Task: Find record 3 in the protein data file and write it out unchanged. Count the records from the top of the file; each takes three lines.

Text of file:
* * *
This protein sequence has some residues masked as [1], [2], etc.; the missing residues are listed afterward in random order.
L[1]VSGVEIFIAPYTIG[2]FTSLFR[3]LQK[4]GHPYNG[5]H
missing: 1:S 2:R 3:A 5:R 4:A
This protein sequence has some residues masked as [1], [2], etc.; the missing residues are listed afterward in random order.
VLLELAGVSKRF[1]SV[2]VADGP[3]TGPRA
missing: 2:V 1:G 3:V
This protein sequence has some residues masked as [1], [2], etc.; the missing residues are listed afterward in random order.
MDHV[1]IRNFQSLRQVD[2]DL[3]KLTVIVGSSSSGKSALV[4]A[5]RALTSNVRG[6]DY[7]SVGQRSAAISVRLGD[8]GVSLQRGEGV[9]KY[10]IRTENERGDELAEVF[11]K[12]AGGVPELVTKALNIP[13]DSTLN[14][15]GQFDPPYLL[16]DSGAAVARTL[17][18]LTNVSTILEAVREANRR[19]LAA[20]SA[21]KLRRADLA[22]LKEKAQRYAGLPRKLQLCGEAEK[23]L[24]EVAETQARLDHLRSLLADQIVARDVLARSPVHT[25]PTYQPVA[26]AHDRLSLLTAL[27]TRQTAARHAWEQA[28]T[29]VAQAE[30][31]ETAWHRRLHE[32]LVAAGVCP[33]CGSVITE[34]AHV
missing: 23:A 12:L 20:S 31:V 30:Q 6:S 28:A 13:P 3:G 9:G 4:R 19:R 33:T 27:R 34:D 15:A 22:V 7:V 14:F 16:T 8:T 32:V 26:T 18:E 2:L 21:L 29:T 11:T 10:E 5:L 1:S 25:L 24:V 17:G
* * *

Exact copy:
This protein sequence has some residues masked as [1], [2], etc.; the missing residues are listed afterward in random order.
MDHV[1]IRNFQSLRQVD[2]DL[3]KLTVIVGSSSSGKSALV[4]A[5]RALTSNVRG[6]DY[7]SVGQRSAAISVRLGD[8]GVSLQRGEGV[9]KY[10]IRTENERGDELAEVF[11]K[12]AGGVPELVTKALNIP[13]DSTLN[14][15]GQFDPPYLL[16]DSGAAVARTL[17][18]LTNVSTILEAVREANRR[19]LAA[20]SA[21]KLRRADLA[22]LKEKAQRYAGLPRKLQLCGEAEK[23]L[24]EVAETQARLDHLRSLLADQIVARDVLARSPVHT[25]PTYQPVA[26]AHDRLSLLTAL[27]TRQTAARHAWEQA[28]T[29]VAQAE[30][31]ETAWHRRLHE[32]LVAAGVCP[33]CGSVITE[34]AHV
missing: 23:A 12:L 20:S 31:V 30:Q 6:S 28:A 13:P 3:G 9:G 4:R 19:R 33:T 27:R 34:D 15:A 22:V 7:V 14:F 16:T 8:T 32:V 26:T 18:E 2:L 21:L 29:T 11:T 10:E 5:L 1:S 25:L 24:V 17:G